These are five considerations that have worked for me to grow the number of people attending the WordPress events I organize.
Give people enough time to sign up
Inside WordPress, a Dashboard widget shows upcoming local events, such as forthcoming WordCamps and meetups. This makes it easier for people to discover what’s happening in their local communities. Read the Meetup Organizer Handbook to learn more.
If you schedule your event with time, more people will find it in wp-admin. Think about how often you add a new post or edit your website. Chances are it is not daily, so giving people enough for your event is crucial.
For me, a month is the perfect amount of time, but it will depend on how engaged your community is and how many possible attendees are in the location.
Make it easy to sign up
Sometimes, platforms can fail. Provide extra ways to contact you for help in case of a problem with the RSVP.
Consider if you need to ask for too many details or personal information, and don’t ask twice if you already have the data from previous events.
Making the signup process as easy as possible can increase signups. Sometimes, people don’t have enough time to do it or don’t trust you enough with the information you need and forget to return.
Select the right topic and agenda
If a topic is too technical, fewer people will attend, at least at the beginning. Be aware of the kind of community you are creating. Is it for non-technical people?
Technical and complex problems can be introduced to first-timers, but how you communicate the meeting’s purpose will highly influence the pool of attendees.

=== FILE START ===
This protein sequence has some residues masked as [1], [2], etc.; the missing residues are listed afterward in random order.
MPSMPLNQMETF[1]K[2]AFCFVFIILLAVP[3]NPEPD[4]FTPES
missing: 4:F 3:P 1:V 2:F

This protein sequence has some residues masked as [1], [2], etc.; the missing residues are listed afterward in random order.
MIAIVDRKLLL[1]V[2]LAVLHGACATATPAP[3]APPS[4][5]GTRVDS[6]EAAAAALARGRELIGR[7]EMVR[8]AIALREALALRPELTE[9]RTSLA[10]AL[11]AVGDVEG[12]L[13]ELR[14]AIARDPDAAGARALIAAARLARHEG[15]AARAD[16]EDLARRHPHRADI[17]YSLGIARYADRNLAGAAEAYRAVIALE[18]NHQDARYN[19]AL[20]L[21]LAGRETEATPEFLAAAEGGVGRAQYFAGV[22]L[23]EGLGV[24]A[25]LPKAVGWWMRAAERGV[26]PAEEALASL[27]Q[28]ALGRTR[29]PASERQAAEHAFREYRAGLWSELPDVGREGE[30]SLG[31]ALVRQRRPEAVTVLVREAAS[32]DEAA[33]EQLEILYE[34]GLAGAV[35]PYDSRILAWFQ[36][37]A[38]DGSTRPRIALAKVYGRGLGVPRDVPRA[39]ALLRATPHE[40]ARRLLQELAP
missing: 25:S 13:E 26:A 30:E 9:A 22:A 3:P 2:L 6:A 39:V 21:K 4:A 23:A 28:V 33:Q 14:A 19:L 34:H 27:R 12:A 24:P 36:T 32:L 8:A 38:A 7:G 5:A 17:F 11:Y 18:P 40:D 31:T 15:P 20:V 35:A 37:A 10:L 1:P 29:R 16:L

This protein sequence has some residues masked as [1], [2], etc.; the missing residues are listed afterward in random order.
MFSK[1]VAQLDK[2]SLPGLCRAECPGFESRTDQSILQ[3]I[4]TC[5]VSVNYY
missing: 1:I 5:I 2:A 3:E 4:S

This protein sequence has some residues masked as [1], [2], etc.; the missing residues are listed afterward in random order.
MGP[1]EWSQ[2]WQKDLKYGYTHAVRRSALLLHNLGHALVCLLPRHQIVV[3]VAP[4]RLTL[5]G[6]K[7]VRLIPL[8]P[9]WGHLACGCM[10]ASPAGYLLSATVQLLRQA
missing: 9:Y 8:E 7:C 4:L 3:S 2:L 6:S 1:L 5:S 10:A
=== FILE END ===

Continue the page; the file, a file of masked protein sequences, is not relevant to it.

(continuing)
Trendy topics that affect everyone, such as AI, will help you connect, for example, developers with business owners.
Try to find a place for the after-event, like a coffee shop, to gather feedback and reinforce a deeper core community.
Don’t be too spammy, but remind people of the event. You can always share new juicy details or ask for feedback to involve your community more and excite them.
Consider sending reminders across different platforms, like social networks. Last-minute reminders don’t usually work that well, but they can help you with the last push.
People usually react more quickly than via e-mail if you have an active group chat. Not everyone will install the Meetup app.
Consider the things you can’t control
You can’t control everything, but you can do something about it in most cases. Here are some examples:
You can’t control the weather, but communicate you will offer hot chocolate and bread to make up for a cold day. Remember, we are humans.
You can’t control traffic jams, but you can negotiate with the venue for extra space for people who want to come early to have meetings.
You can’t control the exact number of attendees who will come, but you can aim for a higher number to meet your expectations. Negotiate flexible venue prices. Try to stick to the same day of the week so people can integrate your events into their routines.
Every community is different and has its own needs. A healthy team of organizers with clear goals can help grow your community, and involving people in the organization can make things easier. Try to be constant and offer unique experiences every time; you don’t need a speaker for every event. Inspire you from other meeting groups, organize photo walks, support tables, and show-and-tell sessions. Trust your community more.